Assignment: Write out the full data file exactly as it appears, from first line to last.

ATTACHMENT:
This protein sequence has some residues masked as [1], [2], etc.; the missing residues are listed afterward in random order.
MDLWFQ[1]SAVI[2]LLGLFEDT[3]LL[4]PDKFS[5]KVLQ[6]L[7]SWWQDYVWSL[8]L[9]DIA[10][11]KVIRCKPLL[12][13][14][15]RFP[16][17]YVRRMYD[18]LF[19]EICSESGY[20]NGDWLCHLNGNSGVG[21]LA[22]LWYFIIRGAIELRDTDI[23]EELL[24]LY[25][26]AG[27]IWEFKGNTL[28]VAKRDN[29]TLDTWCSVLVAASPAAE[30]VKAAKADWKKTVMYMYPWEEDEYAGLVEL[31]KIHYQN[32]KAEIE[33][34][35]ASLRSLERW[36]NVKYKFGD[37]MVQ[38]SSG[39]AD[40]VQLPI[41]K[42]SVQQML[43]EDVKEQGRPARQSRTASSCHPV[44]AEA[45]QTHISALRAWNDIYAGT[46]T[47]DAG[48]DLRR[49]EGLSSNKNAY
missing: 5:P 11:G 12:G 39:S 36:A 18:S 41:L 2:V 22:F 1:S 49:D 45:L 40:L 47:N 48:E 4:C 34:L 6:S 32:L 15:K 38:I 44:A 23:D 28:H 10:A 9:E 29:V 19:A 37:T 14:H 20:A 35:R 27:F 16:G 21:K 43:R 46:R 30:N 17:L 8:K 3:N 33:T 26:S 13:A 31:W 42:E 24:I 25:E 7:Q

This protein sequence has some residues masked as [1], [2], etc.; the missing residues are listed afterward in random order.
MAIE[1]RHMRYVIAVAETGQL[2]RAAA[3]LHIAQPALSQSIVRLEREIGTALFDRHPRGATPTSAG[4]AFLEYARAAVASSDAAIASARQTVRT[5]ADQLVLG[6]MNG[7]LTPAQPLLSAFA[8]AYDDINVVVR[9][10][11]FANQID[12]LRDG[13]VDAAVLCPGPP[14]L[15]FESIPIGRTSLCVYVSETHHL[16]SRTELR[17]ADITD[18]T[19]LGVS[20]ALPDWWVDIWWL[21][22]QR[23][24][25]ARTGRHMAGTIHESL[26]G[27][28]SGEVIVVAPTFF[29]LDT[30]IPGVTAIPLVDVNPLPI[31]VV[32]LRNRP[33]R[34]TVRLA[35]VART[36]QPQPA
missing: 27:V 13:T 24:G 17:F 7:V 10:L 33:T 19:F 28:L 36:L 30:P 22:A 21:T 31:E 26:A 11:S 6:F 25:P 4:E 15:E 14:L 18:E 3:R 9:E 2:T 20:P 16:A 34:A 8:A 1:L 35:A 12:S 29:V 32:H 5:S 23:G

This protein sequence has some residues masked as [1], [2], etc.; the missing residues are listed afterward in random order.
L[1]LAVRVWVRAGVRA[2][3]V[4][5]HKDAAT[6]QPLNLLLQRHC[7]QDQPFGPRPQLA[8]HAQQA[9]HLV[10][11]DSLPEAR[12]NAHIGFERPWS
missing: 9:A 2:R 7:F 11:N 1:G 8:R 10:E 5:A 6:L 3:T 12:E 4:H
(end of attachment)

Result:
This protein sequence has some residues masked as [1], [2], etc.; the missing residues are listed afterward in random order.
MDLWFQ[1]SAVI[2]LLGLFEDT[3]LL[4]PDKFS[5]KVLQ[6]L[7]SWWQDYVWSL[8]L[9]DIA[10][11]KVIRCKPLL[12][13][14][15]RFP[16][17]YVRRMYD[18]LF[19]EICSESGY[20]NGDWLCHLNGNSGVG[21]LA[22]LWYFIIRGAIELRDTDI[23]EELL[24]LY[25][26]AG[27]IWEFKGNTL[28]VAKRDN[29]TLDTWCSVLVAASPAAE[30]VKAAKADWKKTVMYMYPWEEDEYAGLVEL[31]KIHYQN[32]KAEIE[33][34][35]ASLRSLERW[36]NVKYKFGD[37]MVQ[38]SSG[39]AD[40]VQLPI[41]K[42]SVQQML[43]EDVKEQGRPARQSRTASSCHPV[44]AEA[45]QTHISALRAWNDIYAGT[46]T[47]DAG[48]DLRR[49]EGLSSNKNAY
missing: 5:P 11:G 12:G 39:S 36:A 18:S 41:L 2:V 22:F 1:S 49:D 45:L 40:L 47:N 48:E 4:C 34:L 6:S 32:L 15:K 38:I 44:A 23:D 28:H 10:A 9:E 29:V 19:A 37:T 14:H 20:A 35:R 27:F 16:G 21:K 43:R 46:R 30:N 17:L 8:K 3:N 33:T 26:S 13:A 31:W 42:E 24:I 25:E 7:Q

This protein sequence has some residues masked as [1], [2], etc.; the missing residues are listed afterward in random order.
MAIE[1]RHMRYVIAVAETGQL[2]RAAA[3]LHIAQPALSQSIVRLEREIGTALFDRHPRGATPTSAG[4]AFLEYARAAVASSDAAIASARQTVRT[5]ADQLVLG[6]MNG[7]LTPAQPLLSAFA[8]AYDDINVVVR[9][10][11]FANQID[12]LRDG[13]VDAAVLCPGPP[14]L[15]FESIPIGRTSLCVYVSETHHL[16]SRTELR[17]ADITD[18]T[19]LGVS[20]ALPDWWVDIWWL[21][22]QR[23][24][25]ARTGRHMAGTIHESL[26]G[27][28]SGEVIVVAPTFF[29]LDT[30]IPGVTAIPLVDVNPLPI[31]VV[32]LRNRP[33]R[34]TVRLA[35]VART[36]QPQPA
missing: 27:V 13:T 24:G 17:F 7:V 10:L 33:T 19:F 28:L 36:L 30:P 22:A 21:T 31:E 26:A 11:S 6:F 25:P 4:E 15:E 14:L 18:E 3:R 9:E 2:T 20:P 16:A 34:A 8:A 1:L 35:A 12:S 29:V 32:H 5:S 23:G

This protein sequence has some residues masked as [1], [2], etc.; the missing residues are listed afterward in random order.
L[1]LAVRVWVRAGVRA[2][3]V[4][5]HKDAAT[6]QPLNLLLQRHC[7]QDQPFGPRPQLA[8]HAQQA[9]HLV[10][11]DSLPEAR[12]NAHIGFERPWS
missing: 9:A 2:R 7:F 11:N 1:G 8:R 10:E 5:A 6:L 3:T 12:E 4:H